Eric Jackson is simply a hammer fishing from a kayak. The FLW Tour pro and owner of Jackson Kayak is fresh off an individual and team gold-medal-winning performance in the 2019 Pan Am Bass Kayak Championship (not to mention a third-place finish in the final 2019 FLW Tour event on Lake Champlain), and his five-fish limit of 98.25 inches on day one of the Dee Zee FLW/KBF Cup presented by YakAttack puts him in stellar position to earn another victory on Saturday.
The two-day event with a top prize of $15,000 ($12,000 cash and a $3,000 Dee Zee gift card) was a mystery to some, mainly because Lake Ouachita can be brutally tough in the heat of midsummer. For Jackson, mystery doesn’t even begin to describe what he was facing in practice leading up to the tournament.
“The last few weeks I’ve been up in Canada teaching whitewater kayaking up there,” he explains. “I didn’t have my fishing kayaks or anything with me, so I had to borrow a fishing kayak to come down. Two hours into the drive I realized I forgot my electronics. My whole plan for this trip – I’ve been watching all the videos – was fishing offshore.”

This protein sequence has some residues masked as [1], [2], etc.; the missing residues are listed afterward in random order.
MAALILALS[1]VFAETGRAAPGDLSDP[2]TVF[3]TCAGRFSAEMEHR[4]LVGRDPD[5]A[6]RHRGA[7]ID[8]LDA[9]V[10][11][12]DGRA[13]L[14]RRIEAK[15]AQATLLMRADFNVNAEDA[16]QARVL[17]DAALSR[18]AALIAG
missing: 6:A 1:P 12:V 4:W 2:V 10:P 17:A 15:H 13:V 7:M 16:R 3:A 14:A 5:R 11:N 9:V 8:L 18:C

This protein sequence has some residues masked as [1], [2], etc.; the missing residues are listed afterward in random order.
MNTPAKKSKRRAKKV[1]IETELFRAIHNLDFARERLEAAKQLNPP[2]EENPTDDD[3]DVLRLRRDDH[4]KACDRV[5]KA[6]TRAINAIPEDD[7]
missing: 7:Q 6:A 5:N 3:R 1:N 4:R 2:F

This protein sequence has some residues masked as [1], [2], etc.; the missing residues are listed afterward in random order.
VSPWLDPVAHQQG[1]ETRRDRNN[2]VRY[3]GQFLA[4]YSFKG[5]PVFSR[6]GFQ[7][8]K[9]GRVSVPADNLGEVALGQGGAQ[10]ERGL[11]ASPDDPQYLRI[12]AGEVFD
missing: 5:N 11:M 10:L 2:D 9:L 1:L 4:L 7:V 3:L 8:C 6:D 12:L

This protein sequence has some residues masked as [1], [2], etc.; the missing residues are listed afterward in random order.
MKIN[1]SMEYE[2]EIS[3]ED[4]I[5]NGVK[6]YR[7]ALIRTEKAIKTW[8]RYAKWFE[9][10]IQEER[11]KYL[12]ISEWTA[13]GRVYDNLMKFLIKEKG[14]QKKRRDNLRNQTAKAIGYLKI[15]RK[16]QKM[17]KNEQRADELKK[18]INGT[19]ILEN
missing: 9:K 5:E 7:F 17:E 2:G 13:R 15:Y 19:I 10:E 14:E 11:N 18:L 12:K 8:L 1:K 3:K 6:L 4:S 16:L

Ouachita’s offshore brush piles are quite often what provide the best fish in the summertime. Without electronics, Jackson was unable to search for that offshore gold, instead opting to beat the bank and look for another strong pattern.
“Monday, Tuesday and Wednesday I practiced with no electronics and just fished the bank, basically,” he adds. “I got on this sight-fishing deal, and I just cruised around looking for wolf packs. My third day I only caught two fish. I wasn’t convinced I was on the right deal.”
Jackson expected to install electronics on Thursday and perhaps still find something offshore, but when his electronics arrived, he realized a transducer did not. He was left with the only thing he found that worked to that point in practice.
As it turns out, that’s all he really needed. Jackson caught two 21-inch bass – which he watched eat his bait after casting directly at them – on Friday and added another 20-incher he blind-cast to. His 98.25-inch limit is equivalent to roughly 19 to 25 pounds of fish, give or take, depending on the time of year.
Regardless, Jackson worked on them Friday.
“Almost every fish I caught on a Strike King Tour Grade swim jig and a [Strike King] Rage Menace trailer in a bluegill color,” he says. “I’m just basically going after bass that are feeding on bluegill. I’m standing on my kayak paddling along. I’m standing and paddling until I see the fish.”
With no electronics (and really no need at this point) and no spinning rod (his only one fell in the lake), Jackson is dead-set on replicating his day-one pattern.
“I guess it’s a sign,” he says. “I know what I’m doing now.”
In second place, Dustin Murguia had a similarly shaky practice, with a couple days he admits were pretty awful.
“The day started with zero confidence on catching a limit,” he admits.
But things started to look up in a hurry, as Murguia landed a 19.25-inch kicker bass for his second fish of the day.